Travis reduces his humanity throughout Taxi Driver, even physically, as he slims down to better hide how many weapons he's now carrying. Soon he is only violent fantasy. And then violent reality. This, my choice, for best shot tells us as much. Travis, whatever he was, is less and less that. Travis is a weapon. In a viewfinder. Scorsese is framing him for us but Travis Bickle is always staring right back in one of the most unsettling films of the 70s. 

 

TONIGHT AT 11 - THE FULL BEST SHOT INDEX 

Wednesday
Apr012015

Best Shot Visual Index: Mommie Dearest (1981)

For our April Fools tradition of celebrating 'bad movies we love' (last year it was Can't Stop the Music) we opted for Frank Perry's ill-fated but extremely memorable Mommie Dearest (1981). The film, which was quickly adapted from Christina Crawford's 1978 best-selling memoir (published just a year after her famous mother's death), starred Faye Dunaway as the great movie star and Mara Hobel and Diana Scarwid as Christina, Steve Forrest as Crawford's longtime boyfriend Gregg Savitt and Rutanya Alda as Crawford's loyal assistant Carol Ann. The book was controversial in its day, with many stars defending their former co-star but the stories stuck in the public consciousness and the movie lives on in infamy. It was greeted with much derision, winning multiple Razzies (the entire principle cast just listed was nominated in their individual acting categories) but Dunaway's work, oft-quoted and beloved to this day in certain communites (ahem), has always had its share of valiant defenders.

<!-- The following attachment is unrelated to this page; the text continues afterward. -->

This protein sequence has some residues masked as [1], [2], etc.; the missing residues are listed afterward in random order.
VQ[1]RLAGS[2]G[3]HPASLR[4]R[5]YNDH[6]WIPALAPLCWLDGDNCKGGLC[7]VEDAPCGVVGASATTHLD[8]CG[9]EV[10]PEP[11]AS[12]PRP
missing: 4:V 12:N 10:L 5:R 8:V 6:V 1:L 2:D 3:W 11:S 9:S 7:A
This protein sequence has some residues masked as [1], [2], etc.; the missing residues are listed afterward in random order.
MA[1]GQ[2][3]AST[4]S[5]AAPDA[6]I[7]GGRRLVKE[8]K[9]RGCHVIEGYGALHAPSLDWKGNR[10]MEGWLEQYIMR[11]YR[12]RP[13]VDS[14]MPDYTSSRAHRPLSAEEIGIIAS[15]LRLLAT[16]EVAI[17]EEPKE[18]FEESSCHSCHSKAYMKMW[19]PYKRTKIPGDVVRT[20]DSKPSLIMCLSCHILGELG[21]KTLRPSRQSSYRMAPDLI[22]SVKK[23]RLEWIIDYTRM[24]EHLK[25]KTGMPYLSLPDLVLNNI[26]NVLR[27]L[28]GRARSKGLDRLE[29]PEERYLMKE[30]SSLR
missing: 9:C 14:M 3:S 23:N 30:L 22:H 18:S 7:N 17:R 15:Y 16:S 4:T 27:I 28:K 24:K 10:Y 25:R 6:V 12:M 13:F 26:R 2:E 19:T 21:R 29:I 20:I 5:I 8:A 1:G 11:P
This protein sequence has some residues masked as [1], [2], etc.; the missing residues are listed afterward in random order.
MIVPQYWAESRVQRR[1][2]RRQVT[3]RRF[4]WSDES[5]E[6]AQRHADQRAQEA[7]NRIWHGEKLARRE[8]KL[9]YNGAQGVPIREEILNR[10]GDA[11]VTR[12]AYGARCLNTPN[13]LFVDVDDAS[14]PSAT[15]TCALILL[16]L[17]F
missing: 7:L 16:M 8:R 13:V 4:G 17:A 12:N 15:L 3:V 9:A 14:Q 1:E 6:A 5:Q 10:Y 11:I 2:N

Paul Lohmannn (Nashville, High Anxiety) was the director of photography and here are the films most memorable or "best" shots, according to participants around the web.

MOMMIE DEAREST BEST SHOTS
13 images chosen by 14 blogs
Click on the images to read the corresponding articles 

Click to read more ...

Wednesday
Mar252015

"Yesterday Today and Tomorrow" - Best Shot Visual Index

This week's Hit Me With Your Best Shot subject is Vittorio de Sica's gorgeous comic love song, three of them, to Italy and super-sized movie star charisma. Sophia Loren and Marcello Mastroianni are special on their own but together it's something else again. Vittorio de Sica is one of Italy's great directors but usually when people reference him they're talking about neo realism and his classic The Bicycle Thief. That's nothing at all like this colorful playful romantic comedy. The film was shot by Giuseppe Rotunno who also lensed Rocco & His Brothers (previously covered in this very series) and later went on to an Oscar nomination for the Bob Fosse masterpiece All That Jazz (1979). Yesterday Today and Tomorrrow was a hit, another feather in both stars caps (they were already international superstars) and won the Oscar for Best Foreign Film and a BAFTA for "Foreign Actor" for Mastroianni but today it's underdiscussed.

It remains most famous for one scene in particular, Sophia's modest but ultra sexy little striptease pulling a stocking down to the horny delight of childlike Marcello. The stars later riffed on that scene together in Robert Atlman's fashion comedy Pret a Porter. Since there are so many images in this post (one from each short film from most of the participants) they'll have to go after the jump. And if these images and great articles don't convince you to see this Oscar winner, all hope is lost!  

Click to read more ...

Tuesday
Mar172015

"Is this a courtship or a donnybrook?"